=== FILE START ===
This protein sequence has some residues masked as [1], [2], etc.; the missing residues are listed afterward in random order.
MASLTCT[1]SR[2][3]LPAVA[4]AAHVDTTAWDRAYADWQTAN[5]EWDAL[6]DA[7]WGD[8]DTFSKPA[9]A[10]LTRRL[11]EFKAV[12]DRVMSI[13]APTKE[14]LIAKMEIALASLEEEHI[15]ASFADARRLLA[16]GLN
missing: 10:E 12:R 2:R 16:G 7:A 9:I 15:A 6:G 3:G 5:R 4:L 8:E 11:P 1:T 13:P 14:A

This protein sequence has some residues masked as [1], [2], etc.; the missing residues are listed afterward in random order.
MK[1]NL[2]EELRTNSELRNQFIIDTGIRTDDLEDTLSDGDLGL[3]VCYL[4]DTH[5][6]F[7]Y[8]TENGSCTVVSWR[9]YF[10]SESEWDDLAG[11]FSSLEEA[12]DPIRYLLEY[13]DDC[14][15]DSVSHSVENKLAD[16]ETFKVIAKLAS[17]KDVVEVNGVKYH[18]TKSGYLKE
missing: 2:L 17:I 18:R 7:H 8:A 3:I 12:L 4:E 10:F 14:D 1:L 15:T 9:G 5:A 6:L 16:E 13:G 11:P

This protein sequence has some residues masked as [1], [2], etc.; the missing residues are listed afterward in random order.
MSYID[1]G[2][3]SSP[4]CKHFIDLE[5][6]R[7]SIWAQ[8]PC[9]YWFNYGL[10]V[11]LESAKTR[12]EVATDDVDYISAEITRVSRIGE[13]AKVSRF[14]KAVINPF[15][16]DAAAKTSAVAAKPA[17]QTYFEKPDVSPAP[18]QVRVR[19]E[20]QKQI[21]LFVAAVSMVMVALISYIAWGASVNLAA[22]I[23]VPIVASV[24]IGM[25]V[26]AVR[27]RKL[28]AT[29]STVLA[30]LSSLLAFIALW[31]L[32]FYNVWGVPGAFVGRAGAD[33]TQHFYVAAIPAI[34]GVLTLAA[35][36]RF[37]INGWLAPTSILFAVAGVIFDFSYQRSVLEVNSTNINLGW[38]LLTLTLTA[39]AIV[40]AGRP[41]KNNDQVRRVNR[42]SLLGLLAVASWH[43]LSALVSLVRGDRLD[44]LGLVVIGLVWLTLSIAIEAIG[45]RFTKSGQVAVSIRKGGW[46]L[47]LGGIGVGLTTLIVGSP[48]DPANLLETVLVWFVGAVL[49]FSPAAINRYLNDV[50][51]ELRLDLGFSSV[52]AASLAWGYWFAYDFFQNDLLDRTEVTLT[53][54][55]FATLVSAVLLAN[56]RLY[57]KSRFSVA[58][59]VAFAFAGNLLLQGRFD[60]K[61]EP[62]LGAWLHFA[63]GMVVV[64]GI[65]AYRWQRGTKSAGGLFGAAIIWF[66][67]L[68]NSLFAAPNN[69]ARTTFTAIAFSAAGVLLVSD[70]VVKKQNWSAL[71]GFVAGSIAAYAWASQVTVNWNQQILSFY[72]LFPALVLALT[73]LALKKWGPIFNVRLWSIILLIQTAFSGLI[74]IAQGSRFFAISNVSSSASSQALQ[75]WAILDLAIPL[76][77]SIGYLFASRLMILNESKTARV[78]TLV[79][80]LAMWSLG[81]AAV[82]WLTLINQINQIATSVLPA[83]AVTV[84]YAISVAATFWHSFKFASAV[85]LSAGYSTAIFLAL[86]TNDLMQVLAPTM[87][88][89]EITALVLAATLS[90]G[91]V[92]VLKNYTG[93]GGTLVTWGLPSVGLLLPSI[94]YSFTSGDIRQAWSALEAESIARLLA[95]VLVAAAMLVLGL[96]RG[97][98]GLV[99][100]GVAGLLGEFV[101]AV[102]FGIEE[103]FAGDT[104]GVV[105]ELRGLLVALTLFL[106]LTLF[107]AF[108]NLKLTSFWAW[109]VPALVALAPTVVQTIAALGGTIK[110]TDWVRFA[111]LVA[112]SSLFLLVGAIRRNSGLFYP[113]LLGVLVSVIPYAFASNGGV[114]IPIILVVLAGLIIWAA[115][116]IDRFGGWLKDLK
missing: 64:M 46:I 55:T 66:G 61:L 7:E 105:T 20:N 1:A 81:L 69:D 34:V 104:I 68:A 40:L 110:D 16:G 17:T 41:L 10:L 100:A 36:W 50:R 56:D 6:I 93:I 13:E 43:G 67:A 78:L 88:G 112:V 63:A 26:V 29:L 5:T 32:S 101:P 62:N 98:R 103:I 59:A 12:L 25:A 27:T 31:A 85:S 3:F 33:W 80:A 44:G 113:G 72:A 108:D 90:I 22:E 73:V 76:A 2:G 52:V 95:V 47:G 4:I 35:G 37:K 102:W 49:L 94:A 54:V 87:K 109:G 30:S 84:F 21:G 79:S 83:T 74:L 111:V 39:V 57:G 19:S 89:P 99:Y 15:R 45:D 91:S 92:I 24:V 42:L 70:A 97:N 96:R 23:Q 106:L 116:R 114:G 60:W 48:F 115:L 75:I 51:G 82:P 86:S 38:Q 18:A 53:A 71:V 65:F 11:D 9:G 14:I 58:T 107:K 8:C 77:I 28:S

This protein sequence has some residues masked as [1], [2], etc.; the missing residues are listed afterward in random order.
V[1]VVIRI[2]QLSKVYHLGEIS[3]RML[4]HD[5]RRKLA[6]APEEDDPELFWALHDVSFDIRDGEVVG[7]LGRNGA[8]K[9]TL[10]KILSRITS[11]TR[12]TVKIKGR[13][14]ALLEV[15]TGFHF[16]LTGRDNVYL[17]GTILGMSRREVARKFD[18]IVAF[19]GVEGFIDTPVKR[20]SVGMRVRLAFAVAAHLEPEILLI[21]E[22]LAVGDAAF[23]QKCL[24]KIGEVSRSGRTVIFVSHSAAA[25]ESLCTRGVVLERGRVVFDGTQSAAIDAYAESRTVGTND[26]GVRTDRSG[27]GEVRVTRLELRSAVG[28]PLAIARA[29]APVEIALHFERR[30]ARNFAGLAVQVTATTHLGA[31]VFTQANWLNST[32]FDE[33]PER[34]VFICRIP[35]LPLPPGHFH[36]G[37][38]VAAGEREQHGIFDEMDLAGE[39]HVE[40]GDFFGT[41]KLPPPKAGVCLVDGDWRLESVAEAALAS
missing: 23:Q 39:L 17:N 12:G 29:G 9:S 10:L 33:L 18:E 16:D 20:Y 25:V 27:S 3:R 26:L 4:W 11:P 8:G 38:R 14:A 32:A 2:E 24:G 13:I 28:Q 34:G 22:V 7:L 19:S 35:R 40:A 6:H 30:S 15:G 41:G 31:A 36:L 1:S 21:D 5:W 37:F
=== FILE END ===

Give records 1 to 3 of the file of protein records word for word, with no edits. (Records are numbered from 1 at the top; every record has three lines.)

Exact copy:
This protein sequence has some residues masked as [1], [2], etc.; the missing residues are listed afterward in random order.
MASLTCT[1]SR[2][3]LPAVA[4]AAHVDTTAWDRAYADWQTAN[5]EWDAL[6]DA[7]WGD[8]DTFSKPA[9]A[10]LTRRL[11]EFKAV[12]DRVMSI[13]APTKE[14]LIAKMEIALASLEEEHI[15]ASFADARRLLA[16]GLN
missing: 10:E 12:R 2:R 16:G 7:A 9:I 15:A 6:G 3:G 5:R 4:L 8:E 11:P 1:T 13:P 14:A

This protein sequence has some residues masked as [1], [2], etc.; the missing residues are listed afterward in random order.
MK[1]NL[2]EELRTNSELRNQFIIDTGIRTDDLEDTLSDGDLGL[3]VCYL[4]DTH[5][6]F[7]Y[8]TENGSCTVVSWR[9]YF[10]SESEWDDLAG[11]FSSLEEA[12]DPIRYLLEY[13]DDC[14][15]DSVSHSVENKLAD[16]ETFKVIAKLAS[17]KDVVEVNGVKYH[18]TKSGYLKE
missing: 2:L 17:I 18:R 7:H 8:A 3:I 12:L 4:E 10:F 14:D 1:L 15:T 9:G 5:A 6:L 16:E 13:G 11:P

This protein sequence has some residues masked as [1], [2], etc.; the missing residues are listed afterward in random order.
MSYID[1]G[2][3]SSP[4]CKHFIDLE[5][6]R[7]SIWAQ[8]PC[9]YWFNYGL[10]V[11]LESAKTR[12]EVATDDVDYISAEITRVSRIGE[13]AKVSRF[14]KAVINPF[15][16]DAAAKTSAVAAKPA[17]QTYFEKPDVSPAP[18]QVRVR[19]E[20]QKQI[21]LFVAAVSMVMVALISYIAWGASVNLAA[22]I[23]VPIVASV[24]IGM[25]V[26]AVR[27]RKL[28]AT[29]STVLA[30]LSSLLAFIALW[31]L[32]FYNVWGVPGAFVGRAGAD[33]TQHFYVAAIPAI[34]GVLTLAA[35][36]RF[37]INGWLAPTSILFAVAGVIFDFSYQRSVLEVNSTNINLGW[38]LLTLTLTA[39]AIV[40]AGRP[41]KNNDQVRRVNR[42]SLLGLLAVASWH[43]LSALVSLVRGDRLD[44]LGLVVIGLVWLTLSIAIEAIG[45]RFTKSGQVAVSIRKGGW[46]L[47]LGGIGVGLTTLIVGSP[48]DPANLLETVLVWFVGAVL[49]FSPAAINRYLNDV[50][51]ELRLDLGFSSV[52]AASLAWGYWFAYDFFQNDLLDRTEVTLT[53][54][55]FATLVSAVLLAN[56]RLY[57]KSRFSVA[58][59]VAFAFAGNLLLQGRFD[60]K[61]EP[62]LGAWLHFA[63]GMVVV[64]GI[65]AYRWQRGTKSAGGLFGAAIIWF[66][67]L[68]NSLFAAPNN[69]ARTTFTAIAFSAAGVLLVSD[70]VVKKQNWSAL[71]GFVAGSIAAYAWASQVTVNWNQQILSFY[72]LFPALVLALT[73]LALKKWGPIFNVRLWSIILLIQTAFSGLI[74]IAQGSRFFAISNVSSSASSQALQ[75]WAILDLAIPL[76][77]SIGYLFASRLMILNESKTARV[78]TLV[79][80]LAMWSLG[81]AAV[82]WLTLINQINQIATSVLPA[83]AVTV[84]YAISVAATFWHSFKFASAV[85]LSAGYSTAIFLAL[86]TNDLMQVLAPTM[87][88][89]EITALVLAATLS[90]G[91]V[92]VLKNYTG[93]GGTLVTWGLPSVGLLLPSI[94]YSFTSGDIRQAWSALEAESIARLLA[95]VLVAAAMLVLGL[96]RG[97][98]GLV[99][100]GVAGLLGEFV[101]AV[102]FGIEE[103]FAGDT[104]GVV[105]ELRGLLVALTLFL[106]LTLF[107]AF[108]NLKLTSFWAW[109]VPALVALAPTVVQTIAALGGTIK[110]TDWVRFA[111]LVA[112]SSLFLLVGAIRRNSGLFYP[113]LLGVLVSVIPYAFASNGGV[114]IPIILVVLAGLIIWAA[115][116]IDRFGGWLKDLK
missing: 64:M 46:I 55:T 66:G 61:L 7:E 105:T 20:N 1:A 81:L 69:D 34:V 104:I 68:A 40:L 110:D 16:G 17:T 41:L 10:L 100:A 36:W 50:R 56:D 6:I 93:I 13:E 43:G 67:A 78:L 88:G 112:V 63:A 26:V 29:L 5:T 32:S 101:P 62:N 98:R 103:I 59:A 12:L 25:A 27:T 31:A 85:S 3:F 33:W 80:A 44:G 113:G 72:A 108:D 90:I 22:E 73:V 76:A 2:G 52:V 95:V 47:G 4:I 35:G 37:K 102:W 49:L 94:A 54:V 87:K 109:G 30:S 84:F 21:G 79:S 83:T 74:L 111:V 39:V 57:G 19:S 89:P 99:Y 15:R 45:D 91:S 92:I 24:V 42:L 70:A 97:N 96:R 23:Q 106:L 116:R 114:G 60:W 48:F 115:L 75:I 51:G 82:P 86:S 38:Q 18:A 53:A 71:V 65:F 11:D 9:G 14:I 58:T 107:K 8:C 77:I 28:S